A short way south of Alicante city, the mountains of Orihuela rise abruptly from the plain, the region feels more desert like than north of Alicante, drier, more Cacti, and that ‘wild west’ feel about it.
We were aiming for the town of Redovan and specifically the piece of rock known as ‘La Pancha’ or ‘The Belly’! With sat nav on we found this with ease, phew.
The Belly is a massive cliff stretching for hundreds of metres in every direction, so it really is hard to miss.
An information board shows all we need to know about our intended route (all in Spanish of course), we have a quick read, gear up and set off for the short approach walk to the initial and more ‘family friendly’ section.
As was expected, installation looks very new. What we didn’t expect, at least on the initial section, was so much diversity, with I think 4 bridges, each one constructed differently to give a new challenge. Throw in some traverses and slight overhangs in an impressive setting and a recipe for fun has been made.
At the end of the initial section there is the option to descend along a track back to base, or continue to the top of the big cliff. For us there was no option, we were continuing, and what a lot of fun it was going to be.
This section was so much steeper and sustained, our arms soon began to scream. Thankfully there are resting places en-route. Small platforms have been built into the cliff and these make excellent lookouts and places to catch your breath!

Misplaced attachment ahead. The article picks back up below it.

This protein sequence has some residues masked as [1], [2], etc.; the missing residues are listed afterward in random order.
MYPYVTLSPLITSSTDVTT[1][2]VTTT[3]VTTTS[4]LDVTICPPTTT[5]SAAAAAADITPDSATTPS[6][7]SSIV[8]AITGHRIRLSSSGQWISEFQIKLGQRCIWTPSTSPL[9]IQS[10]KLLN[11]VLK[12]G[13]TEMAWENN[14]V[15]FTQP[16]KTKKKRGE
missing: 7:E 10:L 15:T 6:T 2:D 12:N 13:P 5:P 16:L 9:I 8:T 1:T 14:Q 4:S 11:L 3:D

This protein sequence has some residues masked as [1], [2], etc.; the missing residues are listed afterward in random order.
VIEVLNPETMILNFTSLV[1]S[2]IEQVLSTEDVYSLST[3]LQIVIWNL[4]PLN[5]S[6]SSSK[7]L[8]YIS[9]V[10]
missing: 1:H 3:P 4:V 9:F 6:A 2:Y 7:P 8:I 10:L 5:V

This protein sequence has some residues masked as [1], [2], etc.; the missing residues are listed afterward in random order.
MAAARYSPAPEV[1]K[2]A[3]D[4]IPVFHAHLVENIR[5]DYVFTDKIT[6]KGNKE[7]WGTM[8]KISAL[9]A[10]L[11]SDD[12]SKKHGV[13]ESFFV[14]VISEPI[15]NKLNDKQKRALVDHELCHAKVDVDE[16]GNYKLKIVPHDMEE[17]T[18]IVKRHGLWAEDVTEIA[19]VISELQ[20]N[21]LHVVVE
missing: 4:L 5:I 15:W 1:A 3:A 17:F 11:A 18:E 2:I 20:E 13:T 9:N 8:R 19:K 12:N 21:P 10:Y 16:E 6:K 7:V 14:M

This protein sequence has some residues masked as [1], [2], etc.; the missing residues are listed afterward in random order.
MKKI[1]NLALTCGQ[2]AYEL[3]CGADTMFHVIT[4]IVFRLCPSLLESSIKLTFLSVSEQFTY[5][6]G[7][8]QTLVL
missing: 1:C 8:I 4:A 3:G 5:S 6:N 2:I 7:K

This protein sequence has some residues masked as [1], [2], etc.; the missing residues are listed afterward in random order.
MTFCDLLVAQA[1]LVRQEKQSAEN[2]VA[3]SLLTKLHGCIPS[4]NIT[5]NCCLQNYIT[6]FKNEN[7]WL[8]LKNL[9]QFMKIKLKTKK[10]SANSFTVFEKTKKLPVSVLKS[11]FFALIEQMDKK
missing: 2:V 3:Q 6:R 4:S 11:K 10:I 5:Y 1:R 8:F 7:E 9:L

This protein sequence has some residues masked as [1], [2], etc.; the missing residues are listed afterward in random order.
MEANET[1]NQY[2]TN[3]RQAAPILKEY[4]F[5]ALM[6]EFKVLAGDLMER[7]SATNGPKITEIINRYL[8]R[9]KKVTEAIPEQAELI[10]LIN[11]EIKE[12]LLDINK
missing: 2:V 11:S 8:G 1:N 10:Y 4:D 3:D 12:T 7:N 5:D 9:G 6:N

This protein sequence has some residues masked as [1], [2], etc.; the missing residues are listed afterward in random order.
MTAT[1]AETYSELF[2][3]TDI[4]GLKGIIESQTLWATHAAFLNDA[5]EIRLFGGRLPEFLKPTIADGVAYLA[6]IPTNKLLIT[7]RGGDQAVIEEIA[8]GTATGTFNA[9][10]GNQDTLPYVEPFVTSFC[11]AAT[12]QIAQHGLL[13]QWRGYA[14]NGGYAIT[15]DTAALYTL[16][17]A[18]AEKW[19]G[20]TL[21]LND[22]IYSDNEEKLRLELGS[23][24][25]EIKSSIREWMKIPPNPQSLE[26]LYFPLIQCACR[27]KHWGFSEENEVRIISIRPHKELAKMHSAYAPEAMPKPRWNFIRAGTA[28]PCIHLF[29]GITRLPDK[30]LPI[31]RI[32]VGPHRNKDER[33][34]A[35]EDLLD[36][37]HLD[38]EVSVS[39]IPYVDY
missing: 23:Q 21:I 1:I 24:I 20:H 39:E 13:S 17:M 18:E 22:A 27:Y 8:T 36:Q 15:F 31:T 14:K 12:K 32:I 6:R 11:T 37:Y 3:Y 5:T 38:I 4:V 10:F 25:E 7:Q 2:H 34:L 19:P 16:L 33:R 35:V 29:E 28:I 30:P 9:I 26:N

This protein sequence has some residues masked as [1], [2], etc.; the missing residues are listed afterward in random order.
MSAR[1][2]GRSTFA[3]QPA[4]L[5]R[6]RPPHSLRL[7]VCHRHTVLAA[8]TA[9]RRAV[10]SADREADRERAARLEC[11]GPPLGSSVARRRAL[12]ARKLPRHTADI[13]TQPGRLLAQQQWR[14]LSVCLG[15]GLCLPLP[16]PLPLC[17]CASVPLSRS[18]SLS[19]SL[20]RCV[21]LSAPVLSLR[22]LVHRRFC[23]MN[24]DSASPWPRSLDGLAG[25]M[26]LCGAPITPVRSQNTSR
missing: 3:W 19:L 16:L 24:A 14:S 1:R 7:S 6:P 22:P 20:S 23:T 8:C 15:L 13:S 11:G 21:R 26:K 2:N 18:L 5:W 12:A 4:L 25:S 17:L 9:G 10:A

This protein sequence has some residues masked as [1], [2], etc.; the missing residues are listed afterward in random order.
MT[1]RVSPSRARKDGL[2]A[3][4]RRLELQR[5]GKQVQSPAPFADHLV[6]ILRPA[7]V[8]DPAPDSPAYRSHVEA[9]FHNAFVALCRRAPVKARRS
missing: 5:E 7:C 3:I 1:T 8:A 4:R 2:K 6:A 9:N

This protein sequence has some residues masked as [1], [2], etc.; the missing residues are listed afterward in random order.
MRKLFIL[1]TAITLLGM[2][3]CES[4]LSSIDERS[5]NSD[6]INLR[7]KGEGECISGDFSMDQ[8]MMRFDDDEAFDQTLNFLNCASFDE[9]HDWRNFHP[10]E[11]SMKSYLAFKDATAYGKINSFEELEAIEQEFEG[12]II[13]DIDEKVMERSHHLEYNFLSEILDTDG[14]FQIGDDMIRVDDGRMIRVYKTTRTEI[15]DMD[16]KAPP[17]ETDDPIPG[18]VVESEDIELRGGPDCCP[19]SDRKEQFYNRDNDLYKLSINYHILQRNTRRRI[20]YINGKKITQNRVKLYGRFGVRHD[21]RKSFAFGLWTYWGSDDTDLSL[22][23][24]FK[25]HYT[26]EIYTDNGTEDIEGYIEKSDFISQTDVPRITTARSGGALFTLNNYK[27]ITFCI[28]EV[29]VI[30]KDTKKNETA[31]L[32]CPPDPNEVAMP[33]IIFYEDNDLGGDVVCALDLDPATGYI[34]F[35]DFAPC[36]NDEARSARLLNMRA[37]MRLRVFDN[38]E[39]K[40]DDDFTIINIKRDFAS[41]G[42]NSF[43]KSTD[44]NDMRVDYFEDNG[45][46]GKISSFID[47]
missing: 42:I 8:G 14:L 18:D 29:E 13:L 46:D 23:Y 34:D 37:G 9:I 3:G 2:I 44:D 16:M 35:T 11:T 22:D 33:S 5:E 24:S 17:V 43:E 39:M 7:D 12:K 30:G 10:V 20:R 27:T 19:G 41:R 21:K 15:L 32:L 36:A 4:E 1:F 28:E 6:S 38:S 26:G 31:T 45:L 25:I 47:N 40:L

Protruding from the cliff about 100m up is a huge hinge, this can be used as a swing to cross a section of the route. There is an alternative route passed this too, for those not so keen on the ‘airtime’. Mila was kind enough to pose for some photos whilst on the hinge. Beyond this is an enclosed ladder section that is climbed with your back against the rock, so yes imagine the view.
A final traverse brings us to the big bridge, all 45m of it, suspended across the void and wow does it sway.
Considering how much we ascended, the descent walk is pleasantly easy and in well under 1 hour we are back at the car, tired but elated after a brilliant afternoon.
Whilst the initial section, which can be enjoyed in it’s own right, makes for a great introduction to Via Ferrata. We don’t recommended the upper section for beginners to the sport, but if you’ve tried others in the area and are looking for more, look no further.
If you’d like a guide, help with logistics, help with equipment, please get in touch, we’d be happy to help.
Thanks to Mila for joining me on this adventure and thanks all for reading. For full details of this and many other fantastic mountain days please check out our New Cicerone Guidebook 'Costa Blanca Mountain Adventures'